Christians believe that they are right and others are wrong.

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If Christians were simply saying that they like Christianity, the way that some people like chocolate and some prefer vanilla, this objection would be spot on. It would be silly to argue about what your favorite flavor is. One person is free to get chocolate, and the other person is free to dig into the vanilla. That is not what we are claiming, however. Christianity isn’t built around choices it is built on a moment of history. If Jesus Christ is a real person who died, and then was resurrected Christianity is true. If as the Bible itself says that if Christ is still in the ground we should be the most miserable.

Our own faith claims that it is either based on a historical fact, or it is a lie.

It turns out that most if not all religions make exclusive claims, They believe that their leader is right, and as a consequence anyone who thinks differently is wrong, and many of those claims are contradictory, so they can’t all be true. Depending on who you talk to when you die you either cease to exist, go to Heaven or Hell, get to populate another planet with spirit babies as God, get reincarnated and there are probably other opinions about what happens after we die, but they can’t all be true. You can’t both cease to exist, and go to Heaven.  Serious believers in every worldview would argue with you if you disagreed with major points in their doctrine.  I have had this discussion with people who thought that all religions are true, only to have them go ballistic when I say that mine is true, and someone else’s isn’t. Their mind was made up that despite their claims that everyone’s religion is right, that mine was wrong.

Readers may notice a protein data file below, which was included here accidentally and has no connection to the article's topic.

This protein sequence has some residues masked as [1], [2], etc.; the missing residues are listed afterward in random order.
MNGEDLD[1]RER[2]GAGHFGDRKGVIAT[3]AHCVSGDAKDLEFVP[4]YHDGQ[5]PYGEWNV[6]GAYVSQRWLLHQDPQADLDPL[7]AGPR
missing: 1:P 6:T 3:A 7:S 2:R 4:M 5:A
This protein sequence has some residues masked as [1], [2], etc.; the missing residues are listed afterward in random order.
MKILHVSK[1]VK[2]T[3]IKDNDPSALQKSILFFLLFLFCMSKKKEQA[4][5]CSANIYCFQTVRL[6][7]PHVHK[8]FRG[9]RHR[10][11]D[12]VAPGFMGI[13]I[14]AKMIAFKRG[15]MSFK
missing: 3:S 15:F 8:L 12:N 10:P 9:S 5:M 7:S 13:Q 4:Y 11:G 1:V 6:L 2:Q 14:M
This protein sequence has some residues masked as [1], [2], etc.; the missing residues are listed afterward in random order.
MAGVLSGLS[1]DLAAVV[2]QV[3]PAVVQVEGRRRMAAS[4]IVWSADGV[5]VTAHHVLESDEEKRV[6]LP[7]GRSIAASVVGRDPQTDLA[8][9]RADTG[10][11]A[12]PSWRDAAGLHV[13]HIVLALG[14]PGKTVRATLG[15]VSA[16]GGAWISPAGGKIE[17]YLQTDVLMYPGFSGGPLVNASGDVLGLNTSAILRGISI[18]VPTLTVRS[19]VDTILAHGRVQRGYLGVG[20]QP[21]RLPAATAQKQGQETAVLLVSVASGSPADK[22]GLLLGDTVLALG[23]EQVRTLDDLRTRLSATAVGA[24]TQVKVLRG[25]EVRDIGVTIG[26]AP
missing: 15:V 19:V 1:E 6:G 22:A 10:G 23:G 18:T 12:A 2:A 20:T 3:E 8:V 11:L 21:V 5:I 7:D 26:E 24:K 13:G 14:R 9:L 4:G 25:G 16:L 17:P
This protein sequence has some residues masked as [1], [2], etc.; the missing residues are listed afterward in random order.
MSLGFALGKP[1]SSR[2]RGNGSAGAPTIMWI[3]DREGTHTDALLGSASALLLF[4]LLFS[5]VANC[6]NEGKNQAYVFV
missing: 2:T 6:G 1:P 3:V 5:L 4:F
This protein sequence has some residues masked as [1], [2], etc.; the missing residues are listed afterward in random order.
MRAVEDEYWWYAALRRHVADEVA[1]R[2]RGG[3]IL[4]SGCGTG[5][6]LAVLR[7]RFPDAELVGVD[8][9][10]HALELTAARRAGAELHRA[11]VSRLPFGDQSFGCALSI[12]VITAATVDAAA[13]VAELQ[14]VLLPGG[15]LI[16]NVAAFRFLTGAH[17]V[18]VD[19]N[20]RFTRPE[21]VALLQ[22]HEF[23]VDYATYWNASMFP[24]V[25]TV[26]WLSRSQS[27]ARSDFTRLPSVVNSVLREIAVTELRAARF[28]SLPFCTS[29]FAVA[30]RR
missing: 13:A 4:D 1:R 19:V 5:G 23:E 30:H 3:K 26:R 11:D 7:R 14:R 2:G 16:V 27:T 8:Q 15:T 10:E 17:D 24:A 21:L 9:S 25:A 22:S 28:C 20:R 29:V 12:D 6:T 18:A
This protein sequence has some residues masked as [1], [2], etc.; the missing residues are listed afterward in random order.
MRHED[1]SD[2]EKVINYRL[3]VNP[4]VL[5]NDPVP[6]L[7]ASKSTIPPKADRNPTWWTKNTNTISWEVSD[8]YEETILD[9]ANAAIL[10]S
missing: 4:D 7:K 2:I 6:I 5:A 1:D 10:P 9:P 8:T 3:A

Truth is exclusive. One plus one is two, it isn’t three, four or five. it is two, and anyone who disagrees is wrong, no matter how sincerely you may believe that one plus one is six.

Rev.Martin Luther King, Jr. wanted us to be more Christian

walking-towards-cross     One of my pet peeves is how few people refer to Reverend Martin Luther King Jr. as a Reverend.  Yes, I know that Doctor is a great title to have, but Reverend is a title that he choose for himself when he became a preacher.  I may just be too cynical, but I think that many people call him Doctor in hopes of making us forget what he really stood for. He stood for Christ.

When Martin Luther King, Jr., confronted racism in the white church in the South, he did not call on Southern churches to become more secular. Read his sermons and “Letter from a Birmingham Jail” and see how he argued. He invoked God’s moral law and the Scripture. He called white Christians to be more true to their own beliefs and to realize what the Bible really teaches. He did not say, “Truth is relative and everyone is free to determine what is right or wrong for them.” If everything is relative, there would have been no incentive for white people in the South to give up their power. Rather, Dr. King invoked the prophet Amos, who said, “Let justice roll down like waters, and righteousness as a mighty stream” (Amos 5:24). The greatest champion of justice in our era knew the antidote to racism was not less Christianity, but a deeper and truer Christianity. (Keller, RG, 64–65)

McDowell, Josh. Evidence That Demands a Verdict (p. xli). Thomas Nelson. Kindle Edition.